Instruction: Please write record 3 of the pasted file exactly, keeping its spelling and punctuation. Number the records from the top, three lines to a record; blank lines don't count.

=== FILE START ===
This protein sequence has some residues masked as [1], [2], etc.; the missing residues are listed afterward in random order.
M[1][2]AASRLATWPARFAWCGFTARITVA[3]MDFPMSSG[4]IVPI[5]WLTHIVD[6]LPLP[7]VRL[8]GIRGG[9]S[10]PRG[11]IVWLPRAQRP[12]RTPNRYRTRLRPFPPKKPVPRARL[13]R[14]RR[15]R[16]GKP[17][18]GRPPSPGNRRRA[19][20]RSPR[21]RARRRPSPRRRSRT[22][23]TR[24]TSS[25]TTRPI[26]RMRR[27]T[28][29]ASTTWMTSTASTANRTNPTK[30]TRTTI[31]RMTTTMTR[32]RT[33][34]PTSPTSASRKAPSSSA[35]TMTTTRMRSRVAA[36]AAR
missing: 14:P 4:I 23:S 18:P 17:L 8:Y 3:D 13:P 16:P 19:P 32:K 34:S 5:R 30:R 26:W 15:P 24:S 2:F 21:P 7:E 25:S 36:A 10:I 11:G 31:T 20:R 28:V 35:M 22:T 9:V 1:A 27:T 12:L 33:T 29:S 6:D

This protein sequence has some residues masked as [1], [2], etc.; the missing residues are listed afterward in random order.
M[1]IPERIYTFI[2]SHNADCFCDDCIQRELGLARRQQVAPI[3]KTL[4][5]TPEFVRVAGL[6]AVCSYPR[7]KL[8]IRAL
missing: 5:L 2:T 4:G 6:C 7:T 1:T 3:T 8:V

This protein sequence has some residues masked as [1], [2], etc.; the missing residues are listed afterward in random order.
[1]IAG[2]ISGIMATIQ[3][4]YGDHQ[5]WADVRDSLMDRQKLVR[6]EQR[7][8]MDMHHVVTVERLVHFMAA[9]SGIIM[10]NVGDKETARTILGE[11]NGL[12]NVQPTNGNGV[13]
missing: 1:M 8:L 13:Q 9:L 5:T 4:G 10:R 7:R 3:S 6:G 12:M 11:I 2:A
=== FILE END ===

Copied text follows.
This protein sequence has some residues masked as [1], [2], etc.; the missing residues are listed afterward in random order.
[1]IAG[2]ISGIMATIQ[3][4]YGDHQ[5]WADVRDSLMDRQKLVR[6]EQR[7][8]MDMHHVVTVERLVHFMAA[9]SGIIM[10]NVGDKETARTILGE[11]NGL[12]NVQPTNGNGV[13]
missing: 1:M 8:L 13:Q 9:L 5:T 4:G 10:R 7:R 3:S 6:G 12:M 11:I 2:A